Dave Gituthu, a Kenyan-American teen with special needs is making heads turn. His fame, brough about by his athletic skills, is not only being celebrated in Atlanta, Georgia, but beyond the borders.
A man of few words, the 18 year old may be small in stature, but has the will of a giant.
Githutu, who has Down Syndrome, is a Milton High School student and has been doing Powerlifting for three years and has just qualified for the Amateur World Powerlifting Congress’ World Championships in Manchester, England.
He is expected to leave this coming weekend.
Dave’s story is uplifting to say the least, even as he looks beyond the horizon ready to break more records.
On Sunday, the teen was celebrated by the Kenyan American Community Church (KACC) in Marietta, Georgia, where he and his family have been members since he was little.
“This is God’s doing,” said the presiding Bishop, Rev Dr GG Gitahi. “Indeed we serve a living God. Let not anybody tell you otherwise,” he added.
“We have been through a lot but God is faithful. When Dave was born, we were told that he would only live for a few days. I refused to believe that and put my faith in God. Look at His doing,” said an elated mother, Ms Esther Githutu.
“To the parents out there, never believe those who say your child can not do this or the other. As long as they can breath, they can do it..trust me,” she said.
About 4 months ago, the 110-pounder qualified for the Amateur World Powerlifting Congress championship where he will participate with non-disabled lifters in his weight class.
Josh Porter, his coach, recently launched a GOFUNDME campaign to help raise funds for the UK trip, in which he will also be accompanied by his mother and grandma.
”I pick him up some mornings at 4:45, he trains with me and some of my friends. He doesn’t complain, comes in there, and trains for two hours,” said Coach Josh Porter Special Olympics Powerlifting.
”They want people to see them for what they can do, not what they can’t do,” said Coach Josh Porter Special Olympics Powerlifting.
One of Dave’s many abilities happens to be powerlifting. In fact, he has been invited to compete in Manchester, England for the Powerlifting World Championships.
The competition is in September.
“We are not going over there to compete against other kids with disabilities, he is going over there to compete with whoever is the best in the world in the 18-19-year-old division,” said Coach Porter.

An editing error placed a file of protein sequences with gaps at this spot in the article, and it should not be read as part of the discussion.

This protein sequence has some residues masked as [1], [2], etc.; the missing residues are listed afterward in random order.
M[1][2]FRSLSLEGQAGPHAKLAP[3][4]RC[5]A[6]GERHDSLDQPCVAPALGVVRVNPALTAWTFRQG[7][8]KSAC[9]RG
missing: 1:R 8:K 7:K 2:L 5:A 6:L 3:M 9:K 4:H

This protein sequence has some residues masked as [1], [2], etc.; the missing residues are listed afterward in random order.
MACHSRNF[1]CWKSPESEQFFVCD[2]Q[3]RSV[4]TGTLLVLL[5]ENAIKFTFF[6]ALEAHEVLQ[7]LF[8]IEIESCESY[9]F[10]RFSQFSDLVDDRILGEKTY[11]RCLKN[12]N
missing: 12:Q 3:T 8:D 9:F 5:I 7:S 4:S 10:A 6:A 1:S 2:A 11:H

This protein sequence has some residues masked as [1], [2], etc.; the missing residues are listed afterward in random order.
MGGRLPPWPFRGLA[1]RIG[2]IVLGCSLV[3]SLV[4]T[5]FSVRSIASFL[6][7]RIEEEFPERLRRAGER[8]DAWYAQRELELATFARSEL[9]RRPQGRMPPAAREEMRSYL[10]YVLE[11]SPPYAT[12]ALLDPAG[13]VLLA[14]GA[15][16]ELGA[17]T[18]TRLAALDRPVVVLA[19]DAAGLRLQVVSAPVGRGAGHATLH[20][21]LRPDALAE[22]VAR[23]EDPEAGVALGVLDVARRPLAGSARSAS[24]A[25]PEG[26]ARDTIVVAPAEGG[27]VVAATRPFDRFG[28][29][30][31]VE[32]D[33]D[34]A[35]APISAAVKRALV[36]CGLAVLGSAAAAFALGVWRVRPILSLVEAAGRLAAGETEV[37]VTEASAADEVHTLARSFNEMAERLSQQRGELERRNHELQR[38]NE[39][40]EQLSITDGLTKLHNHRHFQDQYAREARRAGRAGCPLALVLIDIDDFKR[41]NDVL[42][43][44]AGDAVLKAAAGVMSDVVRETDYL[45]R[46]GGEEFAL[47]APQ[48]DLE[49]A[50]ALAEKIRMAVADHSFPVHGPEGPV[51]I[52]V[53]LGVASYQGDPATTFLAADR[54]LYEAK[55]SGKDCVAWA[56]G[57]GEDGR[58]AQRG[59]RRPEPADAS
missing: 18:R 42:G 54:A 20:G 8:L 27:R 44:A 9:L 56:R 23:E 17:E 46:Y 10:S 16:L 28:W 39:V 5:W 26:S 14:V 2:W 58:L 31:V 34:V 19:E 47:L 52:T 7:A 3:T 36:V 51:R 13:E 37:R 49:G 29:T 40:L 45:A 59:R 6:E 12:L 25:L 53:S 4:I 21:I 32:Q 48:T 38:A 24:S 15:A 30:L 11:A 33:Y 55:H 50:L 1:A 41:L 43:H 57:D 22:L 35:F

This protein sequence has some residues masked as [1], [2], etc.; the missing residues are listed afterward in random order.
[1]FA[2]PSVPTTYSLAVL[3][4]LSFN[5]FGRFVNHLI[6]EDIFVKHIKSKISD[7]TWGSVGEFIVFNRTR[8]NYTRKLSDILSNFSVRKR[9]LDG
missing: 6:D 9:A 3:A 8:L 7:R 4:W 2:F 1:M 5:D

In addition, Lucky’s Burger and Brew in Roswell will host a fundraiser during it’s annual live music, End of Summer Bash, Saturday at 5 p.m.
The restaurant has contributed thousands of dollars to sports programs at north Fulton high schools since it opened in 2010, Lucky’s General Manager Ted Lescher said.
“I’m going to get Dave up on stage and introduce him to everyone,” Lescher said. “When I learned that this kid was on the world championship level, I’m like, ‘I don’t know anyone who’s the world champion of anything.”
Dave has participated in several sports with Special Olympics Georgia and won gold, silver and bronze medals in turbo javelin 100-meter dash, Porter said.
Dave will be competing in the Junior 18–19-year-old division. This championship is not the Special Olympics, so he will compete against all lifters in his weight class. Dave weighs only 110 pounds, but at Nationals, he totaled 595 pounds combined in the squat, bench press, and deadlift.
He says weightlifting is “everything” to him. He started training with Porter, an adaptive physical education teacher at Milton, three years ago.
A local gym allows Githutu to train with Porter for free several times a week.
Last April, he overcame a setback while competing as a Special Olympics athlete at an Amateur American Power Federation weightlifting event in Gatlinburg, Tennessee.
His trainers says his powerlifting squat was subpar for what he was capable of.
According to Porter, Dave powerlifted 185 pounds in his squat compared to the 205 pounds he has lifted when training.
The performance qualified him for the England competition.
The UK competition is an important opportunity for Githutu. He’s scheduled to undergo open heart surgery next spring, his mother said.
Dave’s mom says he was born with ventricular septal defect, which is a hole in the wall of his heart, she said.
She says although the condition is not affecting him at this point, his doctors believe it’s time to close the hole.
“They are worried about his old age and him having heart failure or a heart attack,” she said. “So we wanted to give him this opportunity for the competition in England. If he’s going to bounce back, we don’t know.”
Early in the pandemic, Githutu didn’t have access to weights and exercised with gallon containers filled with juices, milk or water, Esther Githutu said.